Use this URL to cite or link to this record in EThOS: http://ethos.bl.uk/OrderDetails.do?uin=uk.bl.ethos.637040
Title: Man soll sich den klaren Blick durch Sachkenntnis night trüden lassen : literary attempts to come to terms with the German-Polish past
Author: George, C.
Awarding Body: University of Wales Swansea
Current Institution: Swansea University
Date of Award: 2000
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Abstract:
This thesis examines how the particular formal and thematic concerns of literature enable it to complement the role that historiography since the 1960s has played in challenging nationalist versions of the German-Polish past. I show how German historians of the pre-1960s period helped to establish the series of myths at the heart of nationalist versions of this past. These included, stemming from the pre-1945 era, the notion of a borderland region that was somehow inherently German, of an essentialist German and Polish identity, and of a cultural gap between the two nations. After the expulsion of the Germans from Eastern Europe in 1945, nationalist discourse ignored the pre-history of this expulsion in order to portray the Germans as the victims of Polish aggression, and have since also claimed that German suffering had become a taboo subject in both East and West Germany. Historians since the 1960s have challenged these myths through their methods of examining the past which were heavily influenced by the social sciences. This influence has enabled them to produce more accurate knowledge of the past, but it clearly also limits their methodological and narrative freedoms. Literature, by contrast, is of course not in a position to make the same truth claims as historiography, but there is no doubt that it can influence our way of seeing the world. I consider how the myths outlined above are addressed in four post-war German novels: Levins Mühle by Johannes Bobrowski, Die erste Polka by Horst Bienek, Mark und Bein by Walter Kempowski and Kindheitsmuster by Christa Wolf. I examine how the thematic and formal aspects of these novels serve to reinforce or disrupt these myths. As pieces of fiction the novels are able to distort or manipulate historical facts about the past in a way which historians cannot, and I look at how such manipulation can actually shed more light on historical reality than narratives strictly limited to verifiable fact.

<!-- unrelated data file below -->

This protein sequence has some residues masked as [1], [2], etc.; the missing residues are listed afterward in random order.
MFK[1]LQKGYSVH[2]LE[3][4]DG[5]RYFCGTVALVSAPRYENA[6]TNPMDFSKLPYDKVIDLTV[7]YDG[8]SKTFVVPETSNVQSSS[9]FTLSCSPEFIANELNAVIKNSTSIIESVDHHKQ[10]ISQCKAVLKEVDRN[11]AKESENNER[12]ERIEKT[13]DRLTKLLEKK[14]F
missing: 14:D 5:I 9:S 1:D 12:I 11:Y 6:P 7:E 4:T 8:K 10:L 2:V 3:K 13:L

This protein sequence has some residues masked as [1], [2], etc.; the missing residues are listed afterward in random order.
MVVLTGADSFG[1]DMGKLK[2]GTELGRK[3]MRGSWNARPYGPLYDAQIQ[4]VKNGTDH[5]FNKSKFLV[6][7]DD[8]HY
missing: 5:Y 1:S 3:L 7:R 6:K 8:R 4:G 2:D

Supervisor: Not available Sponsor: Not available
Qualification Name: Thesis (Ph.D.) Qualification Level: Doctoral
EThOS ID: uk.bl.ethos.637040  DOI: Not available
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